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First in the fight: Coffee County Probation Office can be the first to spot drug addiction problems

Posted on Thursday, April 20, 2017 at 4:39 pm

Coffee County Central High School criminal justice intern Destanley Warner, left, is pictured with Coffee County Probation deputy director Linda Baker and Middle Tennessee social worker intern Leslie Bates (staff photo by John Coffelt).


Staff Writer
John Coffelt

The relationship between property crimes and drug abuse is pretty straightforward, but often it’s often those lesser crimes can indicate a dependency issue that if left untreated can lead deeper journey into the downward spiral of drug addiction.

For the staff, especially deputy probation officer Barbara Smith, helping people with drug problems is personal.

“I got the drug board started after my daughter overdosed on heroin. She’s still with us, she’s in a half-way house right now. It’s been rough, but if I can just help one person.”

Smith said that it’s often a challenge connecting people with the help they need. Her drug board in the Justice Center first floor hallway is something of a mural to the devotion the office shows to fighting drug abuse.

“Currently, I’ve got six in treatment and a couple more that I’m trying to get into treatment,” she said.

“In Manchester, [addiction] is the elephant in the room. The thing is, addiction doesn’t discriminate. Just because you may work at the Air Force base or be an attorney doesn’t mean that you can’t become an addict. The community needs to do more.

“It could be me sitting on the other side of this desk and failing a drug test. I don’t feel I’m any better than they are.”

She said that the services out there are sometimes hard find.

“We have meetings for families, meetings for addicts, for alcoholics – how do you find them? When it’s in the paper, it’s a little [announcement], so we want to get the word out that there’s a lot of people out there that need support.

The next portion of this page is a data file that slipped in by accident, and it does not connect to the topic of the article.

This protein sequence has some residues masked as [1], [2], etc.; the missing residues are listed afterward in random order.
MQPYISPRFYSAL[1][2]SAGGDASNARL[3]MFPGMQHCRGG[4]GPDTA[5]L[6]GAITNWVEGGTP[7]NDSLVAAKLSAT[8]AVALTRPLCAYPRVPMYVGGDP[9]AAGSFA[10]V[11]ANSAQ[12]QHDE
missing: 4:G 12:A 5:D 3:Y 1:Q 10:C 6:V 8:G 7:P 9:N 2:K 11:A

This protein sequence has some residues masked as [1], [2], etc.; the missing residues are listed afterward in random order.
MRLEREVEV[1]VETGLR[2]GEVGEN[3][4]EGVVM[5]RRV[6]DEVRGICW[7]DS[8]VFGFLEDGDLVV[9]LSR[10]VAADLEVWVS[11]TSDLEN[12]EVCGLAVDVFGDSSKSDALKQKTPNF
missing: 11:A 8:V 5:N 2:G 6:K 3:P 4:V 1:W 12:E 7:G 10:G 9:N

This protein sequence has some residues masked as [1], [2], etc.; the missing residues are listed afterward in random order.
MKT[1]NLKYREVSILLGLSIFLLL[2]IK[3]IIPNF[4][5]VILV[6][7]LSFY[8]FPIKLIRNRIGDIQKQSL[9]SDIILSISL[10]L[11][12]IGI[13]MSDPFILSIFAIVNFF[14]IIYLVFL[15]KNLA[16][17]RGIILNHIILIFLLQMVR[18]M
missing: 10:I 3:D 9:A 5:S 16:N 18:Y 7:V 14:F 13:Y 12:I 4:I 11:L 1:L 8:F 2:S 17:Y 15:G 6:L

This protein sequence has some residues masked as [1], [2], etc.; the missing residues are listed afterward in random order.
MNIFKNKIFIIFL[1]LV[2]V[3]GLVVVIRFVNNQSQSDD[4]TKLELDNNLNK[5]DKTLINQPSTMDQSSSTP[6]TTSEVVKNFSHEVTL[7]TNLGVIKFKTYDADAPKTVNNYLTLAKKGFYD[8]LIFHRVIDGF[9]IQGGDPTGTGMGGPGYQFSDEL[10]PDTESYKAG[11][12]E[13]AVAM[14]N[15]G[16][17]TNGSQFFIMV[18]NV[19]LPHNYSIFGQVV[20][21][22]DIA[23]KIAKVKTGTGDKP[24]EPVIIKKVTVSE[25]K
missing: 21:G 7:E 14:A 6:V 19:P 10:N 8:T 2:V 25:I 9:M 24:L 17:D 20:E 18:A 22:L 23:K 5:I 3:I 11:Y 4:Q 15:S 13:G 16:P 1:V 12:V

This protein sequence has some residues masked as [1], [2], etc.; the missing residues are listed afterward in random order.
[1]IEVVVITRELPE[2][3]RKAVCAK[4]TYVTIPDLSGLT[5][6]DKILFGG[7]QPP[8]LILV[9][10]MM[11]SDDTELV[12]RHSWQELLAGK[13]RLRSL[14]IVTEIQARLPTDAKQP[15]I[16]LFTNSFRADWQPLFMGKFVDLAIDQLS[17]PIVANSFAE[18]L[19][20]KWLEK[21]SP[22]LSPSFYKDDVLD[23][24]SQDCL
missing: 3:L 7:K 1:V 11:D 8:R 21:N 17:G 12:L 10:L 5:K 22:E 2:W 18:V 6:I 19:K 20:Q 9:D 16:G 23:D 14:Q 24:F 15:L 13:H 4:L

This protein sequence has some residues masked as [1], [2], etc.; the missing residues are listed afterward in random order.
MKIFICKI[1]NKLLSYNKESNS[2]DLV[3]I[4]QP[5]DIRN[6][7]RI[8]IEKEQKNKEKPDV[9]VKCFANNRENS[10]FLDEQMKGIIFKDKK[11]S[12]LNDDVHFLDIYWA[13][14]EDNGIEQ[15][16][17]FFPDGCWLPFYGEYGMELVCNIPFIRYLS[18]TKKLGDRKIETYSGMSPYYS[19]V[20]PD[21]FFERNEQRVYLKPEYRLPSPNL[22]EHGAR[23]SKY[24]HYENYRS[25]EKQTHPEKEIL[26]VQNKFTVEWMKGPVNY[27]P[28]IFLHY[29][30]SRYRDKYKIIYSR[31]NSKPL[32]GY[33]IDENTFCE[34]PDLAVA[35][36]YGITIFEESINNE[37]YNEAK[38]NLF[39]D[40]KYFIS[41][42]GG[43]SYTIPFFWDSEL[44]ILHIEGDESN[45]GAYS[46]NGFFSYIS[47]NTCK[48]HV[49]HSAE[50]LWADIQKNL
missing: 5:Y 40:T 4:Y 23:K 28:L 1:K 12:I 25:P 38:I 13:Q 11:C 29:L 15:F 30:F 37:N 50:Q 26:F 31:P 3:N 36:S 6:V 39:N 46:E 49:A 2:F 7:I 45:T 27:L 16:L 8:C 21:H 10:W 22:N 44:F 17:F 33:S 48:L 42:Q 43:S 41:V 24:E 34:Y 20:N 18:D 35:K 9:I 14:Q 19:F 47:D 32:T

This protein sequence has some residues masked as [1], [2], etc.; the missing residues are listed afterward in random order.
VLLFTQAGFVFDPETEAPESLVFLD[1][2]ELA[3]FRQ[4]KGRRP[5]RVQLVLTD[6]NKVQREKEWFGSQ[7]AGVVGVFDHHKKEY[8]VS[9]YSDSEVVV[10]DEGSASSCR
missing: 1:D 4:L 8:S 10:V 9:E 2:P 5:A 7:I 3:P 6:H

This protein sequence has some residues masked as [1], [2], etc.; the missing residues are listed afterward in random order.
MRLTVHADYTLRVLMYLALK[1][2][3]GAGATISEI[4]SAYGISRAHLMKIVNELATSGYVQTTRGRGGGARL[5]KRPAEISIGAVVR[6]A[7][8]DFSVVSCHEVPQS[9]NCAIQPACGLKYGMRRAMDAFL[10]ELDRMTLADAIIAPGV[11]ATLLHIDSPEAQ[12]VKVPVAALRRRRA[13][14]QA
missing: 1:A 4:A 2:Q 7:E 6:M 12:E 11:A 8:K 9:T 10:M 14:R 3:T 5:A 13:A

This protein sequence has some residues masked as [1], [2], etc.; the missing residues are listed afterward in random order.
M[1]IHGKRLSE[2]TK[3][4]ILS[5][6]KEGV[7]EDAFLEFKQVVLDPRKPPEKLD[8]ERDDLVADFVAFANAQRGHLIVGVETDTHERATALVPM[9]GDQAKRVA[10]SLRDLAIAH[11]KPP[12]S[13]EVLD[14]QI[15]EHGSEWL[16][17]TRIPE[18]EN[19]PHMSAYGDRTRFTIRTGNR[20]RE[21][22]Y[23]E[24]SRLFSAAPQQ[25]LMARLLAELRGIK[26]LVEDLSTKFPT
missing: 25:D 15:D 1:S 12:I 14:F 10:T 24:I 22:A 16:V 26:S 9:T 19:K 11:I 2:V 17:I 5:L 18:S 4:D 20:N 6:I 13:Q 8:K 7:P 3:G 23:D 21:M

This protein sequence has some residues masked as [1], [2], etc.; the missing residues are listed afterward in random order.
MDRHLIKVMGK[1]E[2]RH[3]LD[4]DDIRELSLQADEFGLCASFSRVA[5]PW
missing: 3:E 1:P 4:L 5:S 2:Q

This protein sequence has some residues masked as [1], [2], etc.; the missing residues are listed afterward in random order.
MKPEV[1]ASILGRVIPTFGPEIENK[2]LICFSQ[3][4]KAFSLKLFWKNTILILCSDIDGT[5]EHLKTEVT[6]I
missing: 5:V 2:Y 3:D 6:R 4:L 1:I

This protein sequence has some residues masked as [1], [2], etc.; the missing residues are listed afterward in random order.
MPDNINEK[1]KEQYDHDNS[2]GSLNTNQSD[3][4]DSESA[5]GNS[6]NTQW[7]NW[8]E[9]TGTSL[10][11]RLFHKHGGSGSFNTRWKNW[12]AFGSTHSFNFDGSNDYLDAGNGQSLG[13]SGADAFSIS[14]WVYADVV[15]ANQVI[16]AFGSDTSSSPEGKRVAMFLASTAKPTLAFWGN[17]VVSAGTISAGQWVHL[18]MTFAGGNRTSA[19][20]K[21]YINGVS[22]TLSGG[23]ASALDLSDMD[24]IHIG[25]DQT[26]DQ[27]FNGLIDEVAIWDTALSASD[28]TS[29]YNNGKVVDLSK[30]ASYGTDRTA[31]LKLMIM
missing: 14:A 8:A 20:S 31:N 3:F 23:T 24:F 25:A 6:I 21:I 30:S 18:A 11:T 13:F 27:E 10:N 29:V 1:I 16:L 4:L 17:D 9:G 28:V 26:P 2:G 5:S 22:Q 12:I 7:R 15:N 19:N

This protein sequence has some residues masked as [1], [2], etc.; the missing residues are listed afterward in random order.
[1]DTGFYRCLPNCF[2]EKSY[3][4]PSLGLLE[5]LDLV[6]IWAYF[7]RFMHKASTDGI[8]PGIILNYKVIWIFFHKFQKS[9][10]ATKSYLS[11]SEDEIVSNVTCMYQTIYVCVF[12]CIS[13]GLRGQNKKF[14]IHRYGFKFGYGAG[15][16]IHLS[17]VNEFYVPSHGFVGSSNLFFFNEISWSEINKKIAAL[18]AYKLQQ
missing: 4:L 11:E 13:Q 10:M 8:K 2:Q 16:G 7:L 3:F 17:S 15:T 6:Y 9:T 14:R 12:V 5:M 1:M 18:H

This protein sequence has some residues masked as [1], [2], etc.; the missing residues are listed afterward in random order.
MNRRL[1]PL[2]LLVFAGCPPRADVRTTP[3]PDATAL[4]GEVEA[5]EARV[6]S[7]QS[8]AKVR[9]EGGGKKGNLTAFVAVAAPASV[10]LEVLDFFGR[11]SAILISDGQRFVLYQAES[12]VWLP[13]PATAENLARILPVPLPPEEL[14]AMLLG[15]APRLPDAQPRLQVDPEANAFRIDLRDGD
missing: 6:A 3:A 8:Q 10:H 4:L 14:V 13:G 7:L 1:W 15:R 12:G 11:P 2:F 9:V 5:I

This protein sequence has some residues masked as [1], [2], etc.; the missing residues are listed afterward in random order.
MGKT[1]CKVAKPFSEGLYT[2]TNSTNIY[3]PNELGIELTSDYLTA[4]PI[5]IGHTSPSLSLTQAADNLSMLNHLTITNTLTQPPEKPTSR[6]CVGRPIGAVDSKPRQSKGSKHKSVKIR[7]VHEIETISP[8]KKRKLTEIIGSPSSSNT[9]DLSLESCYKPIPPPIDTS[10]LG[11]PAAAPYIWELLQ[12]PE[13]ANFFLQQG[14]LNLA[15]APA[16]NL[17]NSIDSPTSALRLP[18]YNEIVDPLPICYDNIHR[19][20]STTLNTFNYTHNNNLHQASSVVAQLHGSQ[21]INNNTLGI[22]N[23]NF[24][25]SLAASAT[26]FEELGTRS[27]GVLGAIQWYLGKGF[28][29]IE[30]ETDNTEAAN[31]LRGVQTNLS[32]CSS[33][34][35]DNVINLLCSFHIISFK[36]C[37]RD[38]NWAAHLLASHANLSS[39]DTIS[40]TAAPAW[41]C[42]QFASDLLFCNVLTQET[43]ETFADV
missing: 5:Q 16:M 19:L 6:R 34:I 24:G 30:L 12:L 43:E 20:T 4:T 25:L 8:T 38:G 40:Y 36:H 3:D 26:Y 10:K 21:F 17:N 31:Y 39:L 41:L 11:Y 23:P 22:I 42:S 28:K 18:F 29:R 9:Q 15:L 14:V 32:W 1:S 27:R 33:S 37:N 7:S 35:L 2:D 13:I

“It can’t be the elephant in the room, just because it doesn’t affect you.”

She said that she too is familiar with the sigma of drug addiction. When you’re the parent of an addict, no one bakes you a casserole.

“It’s really difficult and families need to know that they’re not alone. Addicts need to know they’re not alone. That there’s help out there and they’re no less of a person than if they had diabetes or cancer.

“It’s an uphill battle, but as long as they want to fight, we’ll fight with them. I don’t believe jail is the place for them to be.”

She said that the first step is admitting you have a problem.

“I can most of the time get people to tell me they have a problem, even when they will lie tooth and nail, fight it to end. I just put my arm around them and say ‘Just be honest, for the grace of God, go high.’ ”

Probation deputy director Linda Baker said that there is a common misconception about the role the office plays in the community.

“Sometimes citizens don’t know exactly what we do; they think only that probation puts people in jail,” Baker said. “We don’t do that. We do a lot of other things.”

Among the requirements of probation can be batterer intervention assessment, GED help, vocation help, and drug and rehab components.

“Our probation office is a little different than probation offices in the past,” Baker said.

“We actually give our clients a timeslot. That is their time, 30 minutes to start.”

She said that sessions vary. Some clients need a strong hand and others need a softer touch, but they all need help to get back on track.

“Hopefully, something that we’ve said, not something that we did, will spark a change in you.”

One of the key pushes that Baker hopes to see in the community is the Faith-Based Initiative meeting program that will take place at First Presbyterian Church, from 6 to 8 p.m., May 4.

The meeting is organized by state the state Department of Mental Health and Substance Abuse Services’ Dr. Monty Burks, who hopes to connect local religious groups to help those recovering from addiction through the State of Tennessee’s Faith-Based Initiative.

“Addiction is not a moral failure. Addiction is a disease – a disease that can be fought with the right set of circumstances, buffers and opportunities,” Burks said during the recent Coffee County Anti-Drug Coalition Summit, as he shared his own story of overcoming addiction.

Burks suggested that churches across the state are already logistically suited to fight addiction.

For more information on the program, contact or contact First Presbyterian Church at 728-3009.